Figure 10. View of Unit 6 from the east showing the new column base (#3) and the three new podium blocks.

Figure 11. Bucchero fragment from Unit 6. Inv. no. 96-251. Width: 0.032 m.

Figure 12. Bucchero fragment with stamped decoration. Inv. no. 96-189. Length: 0.038 m.

Figure 13. Bucchero rim fragment with incised decoration. Inv. no. 96-113. Length: 0.094 m.

Figure 14. Bucchero handle with cut-out decoration. Inv. 96-283. Width: 0.051 m.

Figure 15. Terracotta rocchetto with stamped decoration. Inv. 96-17. Diameter: 0.031 m.

Figure 16. Terracotta rocchetto with stamped decoration. Inv. no. 96-10. Diameter 0.030 m.


Donors and Supporters:

I am most grateful to Dr. Carole Brandt, Dean of the Meadows School of the Arts, SMU, for her enthusiastic encouragement and support. Many of my colleagues and friends in the Meadows School, too numerous to mention, should also be thanked for their interest and support. I am also grateful to Dr. Ben Wallace, Office of International Programs, SMU, and his excellent staff, for his help in allowing us to run our field school through his office.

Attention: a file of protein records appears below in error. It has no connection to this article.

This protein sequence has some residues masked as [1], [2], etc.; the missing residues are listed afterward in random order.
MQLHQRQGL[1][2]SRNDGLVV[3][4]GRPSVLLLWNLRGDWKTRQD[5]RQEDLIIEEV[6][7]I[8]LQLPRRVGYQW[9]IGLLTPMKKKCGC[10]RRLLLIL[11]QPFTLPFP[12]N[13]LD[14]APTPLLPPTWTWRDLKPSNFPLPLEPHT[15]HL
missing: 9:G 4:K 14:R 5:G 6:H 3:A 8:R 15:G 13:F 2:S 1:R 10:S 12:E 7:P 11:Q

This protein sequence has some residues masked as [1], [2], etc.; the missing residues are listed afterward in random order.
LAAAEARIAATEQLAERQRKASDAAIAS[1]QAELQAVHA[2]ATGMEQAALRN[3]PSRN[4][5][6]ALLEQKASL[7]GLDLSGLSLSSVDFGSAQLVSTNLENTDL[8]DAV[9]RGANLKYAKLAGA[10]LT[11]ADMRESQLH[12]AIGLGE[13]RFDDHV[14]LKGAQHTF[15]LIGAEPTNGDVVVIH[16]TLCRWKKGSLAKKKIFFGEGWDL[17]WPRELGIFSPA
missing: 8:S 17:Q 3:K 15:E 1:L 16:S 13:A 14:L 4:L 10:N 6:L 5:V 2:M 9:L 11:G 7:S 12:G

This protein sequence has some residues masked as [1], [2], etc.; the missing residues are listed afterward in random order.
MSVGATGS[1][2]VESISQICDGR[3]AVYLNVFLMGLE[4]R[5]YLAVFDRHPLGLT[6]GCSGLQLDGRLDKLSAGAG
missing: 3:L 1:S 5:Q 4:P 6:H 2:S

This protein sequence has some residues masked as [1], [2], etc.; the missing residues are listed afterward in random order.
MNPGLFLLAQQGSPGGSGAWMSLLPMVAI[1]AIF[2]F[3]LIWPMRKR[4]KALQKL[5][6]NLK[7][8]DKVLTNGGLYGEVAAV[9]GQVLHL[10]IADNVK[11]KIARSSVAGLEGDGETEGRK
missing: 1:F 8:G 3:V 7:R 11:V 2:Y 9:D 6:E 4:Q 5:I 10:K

We also wish to acknowledge the support of the Samuel H. Kress Foundation, which provided a grant for the transportation expenses of the three graduate students who served as field supervisors. The Poggio Colla excavation project is also sponsored by Oberlin College and by the University of Pennsylvania Museum. We are grateful to Dr. Jeremy Sabloff. the Charles K. Williams II Director of the University Museum. Major funding was also provided by Mrs. Barbara Lemmon of Dallas.

Our many friends and supporters in Italy should also be mentioned. First of all, Dr. Francesco Nicosia, Soprintendente Archeologico della Toscana, without whose prescience, knowledge, and support this excavation would never have taken place, and Dr. Carlotta Cianferoni, Archaeological Inspector for the region. Andrea and Lorenza Santoni, their family, and the Gruppo Archeologico di Vicchio, have done so much to help us that it would take another volume to thank them properly. We also wish to thank the Mayor of Vicchio, Alessandro Bolognesi, the Cultural Assessor, Bruno Becchi, for all they have done for this project, the firm "Rosari Romano" for the loan of a storage shed, and the Associazione "il Paese" for hosting a lecture and dinner for the excavation staff. There many other friends who have helped us in so many ways: Giuseppe Ancarani, Luca and Monica Cateni, and Filippo Viola come immediately to mind. Dr. Mario Cyegelman and Dr. Mario Iozzo, of the Gabinetto di Restauro of the Soprintendenza Archeologica in Florence, have also assisted us greatly with conservation of the bronze head and the column base excavated in 1995.


1997 Annual Report

1998 Annual Report

1999 Annual Report